The only “issue” was that our system (specifically, the TJ/Transaction Journal) didn’t display everything that actually transpired, especially in those situations when some of the “contributing accounts” for Checks-As-Cash (service designed to use Savings accounts to prevent/reduce delays on deposited Checking funds) had other transactions affecting their available & contributing balances.
Trust me on the brief explanation…way too many years have passed for me to recall every specific detail.
Sometimes, I can remember the smallest inane thing. And then, there are days when I forget what I ate for breakfast.
Or who or where I am.)
One Friday, Dale came to me with an usual situation. We had already received word earlier that day that the payroll file from Chicago’s Board of Education had not been received by Citibank.
Teachers’ accounts would not be credited that day, but would be on Monday. In no way was Citi at fault or responsible for the mishap. Apparently, the Board of Education also communicated the issue to their affected employees & teachers.
One of the impacted teachers called CitiPhone when she didn’t see her account credited & the service rep fully explained the situation, telling the customer that she would have to wait until Monday as per the information we were given by the Board of Education.
(Or “Bored of Education”, as some students would say.)
The call was escalated by the initial rep & transferred to my Supervisor Gate. Dale got the call.
And while there was really nothing in our official processes or procedures to address this specific situation, Dale wouldn’t give up.
The customer was extremely distraught over her inability to provide for her children over the weekend…and she was crying.
Dale came directly to me. (Note: He skipped over his Manager & Asst VP.)
He already researched & established that the customer did, indeed, receive direct payroll every other Friday.
He checked other accts (no significant balances), looked for overdraft protection (she didn’t have Checking Plus) & saw that she’d been a Citibank customer for ~6 years.
He asked if we could possibly “advance her” the $600+ (the amount of the missing/anticipated direct deposit) until Monday.
(I may have been born at night, but, trust me, it wasn’t last night. I fully realize that this could’ve been a situation where a recently-released/terminated Board of Ed employee made up a story, but that hadda be a major coincidence that it would happen exactly when there was a direct direct of payroll issue that very same day.)
I asked Dale if he was totally comfortable with (my) giving her the money.
“That’s why I came to you, Mike!”
I credited the account for the entire amount (yes, I could’ve only given her $100 or so to “get her through the weekend” & reduce our exposure, but if you’re gonna do the right thing for someone, may as well go for the gusto, right?).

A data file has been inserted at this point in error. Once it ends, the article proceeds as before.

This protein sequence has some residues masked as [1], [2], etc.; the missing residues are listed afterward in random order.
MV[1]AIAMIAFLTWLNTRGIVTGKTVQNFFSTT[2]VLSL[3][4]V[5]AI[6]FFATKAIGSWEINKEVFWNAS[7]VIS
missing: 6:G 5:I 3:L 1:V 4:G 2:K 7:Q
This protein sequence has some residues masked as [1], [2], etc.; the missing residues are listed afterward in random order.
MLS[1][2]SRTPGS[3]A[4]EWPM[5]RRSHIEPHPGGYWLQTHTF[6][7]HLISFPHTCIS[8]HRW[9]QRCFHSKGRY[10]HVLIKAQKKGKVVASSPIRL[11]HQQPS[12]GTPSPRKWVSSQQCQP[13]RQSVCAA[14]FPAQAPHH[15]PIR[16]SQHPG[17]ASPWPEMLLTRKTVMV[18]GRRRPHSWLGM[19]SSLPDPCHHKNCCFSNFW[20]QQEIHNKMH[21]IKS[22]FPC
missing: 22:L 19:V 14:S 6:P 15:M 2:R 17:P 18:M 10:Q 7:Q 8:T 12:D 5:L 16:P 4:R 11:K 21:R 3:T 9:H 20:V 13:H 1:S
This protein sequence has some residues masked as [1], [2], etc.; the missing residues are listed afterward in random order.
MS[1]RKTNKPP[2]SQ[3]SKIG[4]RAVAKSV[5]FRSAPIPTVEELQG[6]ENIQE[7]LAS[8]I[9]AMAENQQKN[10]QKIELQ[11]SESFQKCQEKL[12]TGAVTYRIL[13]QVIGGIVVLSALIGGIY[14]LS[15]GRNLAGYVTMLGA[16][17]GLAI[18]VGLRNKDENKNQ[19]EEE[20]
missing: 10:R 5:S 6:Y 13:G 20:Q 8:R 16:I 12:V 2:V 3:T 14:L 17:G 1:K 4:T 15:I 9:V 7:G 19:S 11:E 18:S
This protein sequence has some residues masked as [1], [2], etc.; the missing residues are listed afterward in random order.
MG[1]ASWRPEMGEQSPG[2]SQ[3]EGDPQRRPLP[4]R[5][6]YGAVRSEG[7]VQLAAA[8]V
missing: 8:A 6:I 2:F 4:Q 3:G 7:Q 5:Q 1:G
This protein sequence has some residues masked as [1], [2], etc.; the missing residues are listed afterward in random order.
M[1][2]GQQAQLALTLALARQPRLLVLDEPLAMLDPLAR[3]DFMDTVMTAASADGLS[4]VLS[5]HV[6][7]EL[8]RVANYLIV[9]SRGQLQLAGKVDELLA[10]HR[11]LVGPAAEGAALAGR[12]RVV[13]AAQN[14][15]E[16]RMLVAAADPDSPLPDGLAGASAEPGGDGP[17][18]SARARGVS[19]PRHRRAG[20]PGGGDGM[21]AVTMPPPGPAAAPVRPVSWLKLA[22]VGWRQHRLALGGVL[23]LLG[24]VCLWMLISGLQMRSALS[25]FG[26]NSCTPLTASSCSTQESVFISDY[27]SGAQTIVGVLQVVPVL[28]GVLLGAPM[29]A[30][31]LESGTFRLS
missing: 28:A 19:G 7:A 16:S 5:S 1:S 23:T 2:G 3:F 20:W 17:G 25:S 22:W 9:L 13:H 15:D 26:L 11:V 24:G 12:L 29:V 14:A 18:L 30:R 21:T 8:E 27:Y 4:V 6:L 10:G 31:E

The customer was ecstatic…thanks to Dale’s initiative!
Come Monday morning, after we verified that she, indeed, received the actual direct deposit, we “took back the Friday credit” (placing a hold on her account, then passing a paper debit via the Investigations Unit) & called her to verify everything.
That’s a great example of “ya gotta wanna”. Not sure many people would’ve gone that route (I know many branches would’ve done something similar for their customer, but rarely would you find something like that being done in a back-office, remote-servicing setting where we’re not face-to-face with the customers).
Now while Dale also had the technical expertise that this was something that was physically possible for us to execute, it was his intense passion to help the customer that prompted the whole thing.
You’ll always see that extraordinary desire, that passion, that same character trait. in EVERY successful person you meet or hear about in life.
And while they certainly possess some other special qualities, skills or abilities (including luck), that passion for what they do will always be present…and most times, front & center.
If you simply treat it “like a job” or “somewhere to get paid”, you’ll never approach your full potential.
And just like passion can be so infectious with your people, so can the lack of passion.
If you’re just going through the motions, so will your people.
A true leader, a great leader, always leads by example.
You can’t, nor shouldn’t, expect your people to deliver a certain level of performance that you, yourself, are unwillingly, or unable, to do so yourself.
Always told my people that I wanted them to work hard. Extremely hard. I wanted them to leave work exhausted, either mentally &/or physically.
But I guaranteed them that they would never, ever work any harder than me or be more tired at the end of the day.
I wanted them to understand, and appreciate the fact, that I was right there with them.
That I would never ask them to do something that I wasn’t willing or able to do myself.
That’s how you build true credibility with your people. Put yourself out there. Don’t ever be afraid or hesitant to ask them for bigger or better things as that’s already how you treat yourself!
And, as always, thank you for listening!